Here are the 2021 and 2022 Post-9/11 GI Bill BAH Rates for students. Post-9/11 and Forever GI Bill benefits include a monthly housing allowance (aka GI Bill basic allowance for housing rate) for eligible veterans and service members.
In 2020, President Donald Trump approved a legislative fix to protect GI Bill benefits due to schools shifting to online classes due to the pandemic.
|Post-9/11 and GI Forever GI Bill (Chapter 33) Payment Rate Exceptions|
|Aug. 1, 2021-July 31, 2022|
|Type of School||MHA Rate|
|Schools in U.S. territories||E-5 with dependents overseas housing allowance (OHA) rate for school location|
|Exclusively online training (no classroom instruction)||$871|
|Attending classes at ½ time or less (fewer than seven credits)||NOT PAYABLE|
|Active-duty trainee (or spouse of service member)||NOT PAYABLE|
Monthly Housing Allowance Calculator
Veterans, dependents, National Guard and Reserves can use the MHA calculator to see their estimated monthly payments. Active-duty service members should use the BAH calculator to see their estimated payments.
MHA rates are for Aug. 1, 2021 through July 31, 2022 school year. Rates will next be increased on Aug. 1, 2022.
Books and Supplies Stipend
The MHA provides an annual stipend for books and supplies. The amount paid is based on $41.67 per credit, up to a maximum of 24 credits, or $1,000.
If you live in a low-density rural area (counties with six or fewer people per square mile, as determined by the most recent decennial census), you may qualify for a one-time payment of $500. You must also either move 500 miles or more to attend school or travel by air to attend in person when there is no land-based transportation available.
GI Bill Comparison Tool for MHA/BAH Rates
See the GI Bill comparison tool for actual BAH rates at your school. Do not use the BAH calculator to determine your GI Bill BAH, as the rates do differ.
Monthly Housing Allowance Payments
If you are not a full-time student, your MHA payments will be based on your training time (the number of credits you are taking). For example, if you are taking eight credits and a full course load is 12, your training time is 67%. The MHA payment will be rounded up or down to the nearest 10%. So, in this example, you would receive 70% of the applicable housing allowance.
Here are some important facts for determining eligibility and individual Post-9/11 GI Bill MHA rates.
Monthly Housing Allowance Facts
- MHA is based on the BAH rates for an E-5 with dependents.
- MHA is based on the ZIP code of the school campus where the student attends most of their classes.
- MHA adjustments are effective at the beginning of the academic year, which is set at Aug. 1. While BAH increases are effective Jan. 1, you will not see the increase until your Sept. 1 payment.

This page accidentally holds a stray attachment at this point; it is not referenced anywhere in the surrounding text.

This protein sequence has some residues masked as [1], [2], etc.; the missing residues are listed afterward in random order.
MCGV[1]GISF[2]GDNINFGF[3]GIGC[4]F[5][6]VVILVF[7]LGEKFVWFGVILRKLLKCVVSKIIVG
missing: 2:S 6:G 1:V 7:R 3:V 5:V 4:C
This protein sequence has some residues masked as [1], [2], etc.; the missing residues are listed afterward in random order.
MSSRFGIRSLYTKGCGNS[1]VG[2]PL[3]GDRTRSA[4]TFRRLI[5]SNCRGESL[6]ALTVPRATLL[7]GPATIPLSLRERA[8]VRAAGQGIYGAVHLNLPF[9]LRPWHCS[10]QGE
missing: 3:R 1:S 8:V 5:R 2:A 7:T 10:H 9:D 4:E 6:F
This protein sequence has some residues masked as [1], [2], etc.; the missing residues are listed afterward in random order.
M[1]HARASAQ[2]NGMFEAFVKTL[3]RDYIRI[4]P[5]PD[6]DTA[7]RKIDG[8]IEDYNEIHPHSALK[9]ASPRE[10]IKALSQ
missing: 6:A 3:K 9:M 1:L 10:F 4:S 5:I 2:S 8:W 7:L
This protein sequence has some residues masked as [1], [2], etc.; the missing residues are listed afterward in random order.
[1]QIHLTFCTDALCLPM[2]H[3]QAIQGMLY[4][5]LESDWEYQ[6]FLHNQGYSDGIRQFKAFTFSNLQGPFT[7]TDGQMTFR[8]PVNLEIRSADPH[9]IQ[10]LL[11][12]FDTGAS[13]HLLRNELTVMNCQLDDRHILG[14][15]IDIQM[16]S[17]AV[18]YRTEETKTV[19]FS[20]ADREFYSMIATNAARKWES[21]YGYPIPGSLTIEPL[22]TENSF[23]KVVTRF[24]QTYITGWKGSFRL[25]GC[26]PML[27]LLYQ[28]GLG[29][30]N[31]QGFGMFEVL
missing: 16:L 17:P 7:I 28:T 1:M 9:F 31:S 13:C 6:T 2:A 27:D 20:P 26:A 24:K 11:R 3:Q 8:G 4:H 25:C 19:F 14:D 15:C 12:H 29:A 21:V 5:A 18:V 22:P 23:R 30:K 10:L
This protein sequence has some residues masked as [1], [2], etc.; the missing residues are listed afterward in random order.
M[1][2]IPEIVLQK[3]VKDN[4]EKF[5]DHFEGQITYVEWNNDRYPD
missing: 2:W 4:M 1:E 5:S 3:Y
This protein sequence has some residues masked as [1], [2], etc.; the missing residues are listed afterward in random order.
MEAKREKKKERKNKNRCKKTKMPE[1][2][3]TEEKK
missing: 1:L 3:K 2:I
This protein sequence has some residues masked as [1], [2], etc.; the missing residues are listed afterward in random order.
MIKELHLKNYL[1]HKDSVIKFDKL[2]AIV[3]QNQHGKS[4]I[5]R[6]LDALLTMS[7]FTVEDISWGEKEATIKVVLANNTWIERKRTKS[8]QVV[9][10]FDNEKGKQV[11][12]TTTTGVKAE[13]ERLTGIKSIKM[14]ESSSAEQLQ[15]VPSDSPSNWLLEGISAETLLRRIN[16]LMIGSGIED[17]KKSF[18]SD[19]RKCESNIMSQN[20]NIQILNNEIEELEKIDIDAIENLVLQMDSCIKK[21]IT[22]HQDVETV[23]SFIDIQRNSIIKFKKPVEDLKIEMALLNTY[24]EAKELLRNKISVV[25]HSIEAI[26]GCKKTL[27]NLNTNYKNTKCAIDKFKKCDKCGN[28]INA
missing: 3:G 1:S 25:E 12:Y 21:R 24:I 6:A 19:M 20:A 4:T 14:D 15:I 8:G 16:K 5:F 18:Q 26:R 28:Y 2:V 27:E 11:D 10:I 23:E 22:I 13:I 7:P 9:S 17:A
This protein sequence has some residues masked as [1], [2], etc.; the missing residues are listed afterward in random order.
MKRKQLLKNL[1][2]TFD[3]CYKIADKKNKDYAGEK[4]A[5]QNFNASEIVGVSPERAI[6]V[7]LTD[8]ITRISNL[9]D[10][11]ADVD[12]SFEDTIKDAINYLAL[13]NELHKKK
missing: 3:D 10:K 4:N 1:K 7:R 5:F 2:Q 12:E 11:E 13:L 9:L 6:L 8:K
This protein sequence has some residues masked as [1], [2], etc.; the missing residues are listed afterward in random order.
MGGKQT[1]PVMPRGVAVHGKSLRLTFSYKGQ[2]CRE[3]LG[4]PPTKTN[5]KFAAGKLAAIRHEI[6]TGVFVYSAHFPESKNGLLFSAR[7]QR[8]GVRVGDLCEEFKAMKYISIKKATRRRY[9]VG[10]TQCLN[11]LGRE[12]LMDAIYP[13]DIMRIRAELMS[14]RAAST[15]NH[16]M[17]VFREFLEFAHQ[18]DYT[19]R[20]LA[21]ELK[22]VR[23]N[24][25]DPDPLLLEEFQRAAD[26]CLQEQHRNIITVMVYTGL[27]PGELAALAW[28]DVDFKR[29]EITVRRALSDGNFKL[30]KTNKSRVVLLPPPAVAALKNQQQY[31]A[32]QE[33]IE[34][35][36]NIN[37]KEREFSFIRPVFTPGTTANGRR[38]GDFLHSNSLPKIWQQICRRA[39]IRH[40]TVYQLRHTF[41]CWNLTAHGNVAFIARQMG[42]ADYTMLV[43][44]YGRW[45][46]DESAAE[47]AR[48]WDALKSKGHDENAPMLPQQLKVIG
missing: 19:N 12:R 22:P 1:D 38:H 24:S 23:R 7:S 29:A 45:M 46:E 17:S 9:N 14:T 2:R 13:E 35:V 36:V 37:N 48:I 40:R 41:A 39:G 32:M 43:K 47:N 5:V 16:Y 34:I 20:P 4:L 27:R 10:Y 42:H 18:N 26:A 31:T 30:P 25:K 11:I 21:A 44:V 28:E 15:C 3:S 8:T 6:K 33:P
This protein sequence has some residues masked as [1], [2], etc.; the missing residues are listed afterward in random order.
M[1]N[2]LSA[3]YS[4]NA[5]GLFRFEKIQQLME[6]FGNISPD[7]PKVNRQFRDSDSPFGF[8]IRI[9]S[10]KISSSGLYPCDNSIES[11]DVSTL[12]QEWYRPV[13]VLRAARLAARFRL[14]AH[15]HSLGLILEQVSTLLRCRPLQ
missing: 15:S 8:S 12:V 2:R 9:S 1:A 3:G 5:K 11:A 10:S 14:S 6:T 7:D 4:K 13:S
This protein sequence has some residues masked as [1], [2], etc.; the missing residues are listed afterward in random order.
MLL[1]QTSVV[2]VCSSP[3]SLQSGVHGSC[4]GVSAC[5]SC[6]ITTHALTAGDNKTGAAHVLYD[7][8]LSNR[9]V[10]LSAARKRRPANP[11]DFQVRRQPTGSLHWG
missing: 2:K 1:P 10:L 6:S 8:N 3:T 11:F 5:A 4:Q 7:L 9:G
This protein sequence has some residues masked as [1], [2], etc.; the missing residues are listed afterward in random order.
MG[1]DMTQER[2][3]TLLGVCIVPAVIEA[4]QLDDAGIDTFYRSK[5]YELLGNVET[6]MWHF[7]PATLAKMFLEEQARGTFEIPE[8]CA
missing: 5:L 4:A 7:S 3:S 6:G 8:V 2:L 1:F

- Adjusted MHA rates are not typically adjusted down (decreased). Service members have individual rate protection against any BAH decrease, and the MHA amount will not decrease unless there is a change in school or college or if there is a more than a six-month break in training.
- There are some exceptions to MHA.
- MHA rate terms are commonly interchanged with Post 9/11 BAH rates terms. They are one and the same.
- The MHA rate for online colleges, schools or distance learning programs is $871. For more information on how to determine your online MHA rate and eligibility click here.
- Students attending all courses online will receive half the national MHA average.
- Students cannot receive over the maximum allowable BAH amount.
- BAH is paid each month. The first payment may not arrive for several months so plan accordingly.
- BAH is not paid during winter or summer breaks, but spring break counts. For short breaks that fall within the term (i.e., spring break, Thanksgiving break), payment will be given, but for breaks between terms, payments will not be given.
- MHA is prorated based on the days you attend class. If your term begins in the middle of a month, your payment will be adjusted accordingly.
- Your MHA or BAH rate may be adjusted in certain circumstances, such as when:
- Your program or school changes
- You attend most of your classes at a different location
- You take a break of six months or longer (unless you are on active duty)
- You drop courses or otherwise change how many credit hours you are taking
BAH Versus MHA
BAH is a housing benefit provided by the DoD, whereas MHA is a benefit provided by the Department of Veterans Affairs. Both use the same BAH rate tables, but how they are calculated and who is eligible are different.
- BAH rate effective date is Jan. 1.
- MHA rate effective date is Aug. 1.
- For BAH, the ZIP code is the primary duty station.
- For MHA, the ZIP code is where the majority of classes are taken.
- BAH is for active-duty service members.
- MHA is for GI Bill students including veterans, spouses and children.
- Active-duty service members cannot receive MHA if they already receive BAH (and vice versa).
- BAH is calculated by pay grade, location and dependent status.
- MHA starts with the equivalent of an E-5 with dependents pay grade, and then applies these factors to prorate benefits:
- Campus, online or hybrid classes or foreign school
- Months of service
- Partial or full-time attendance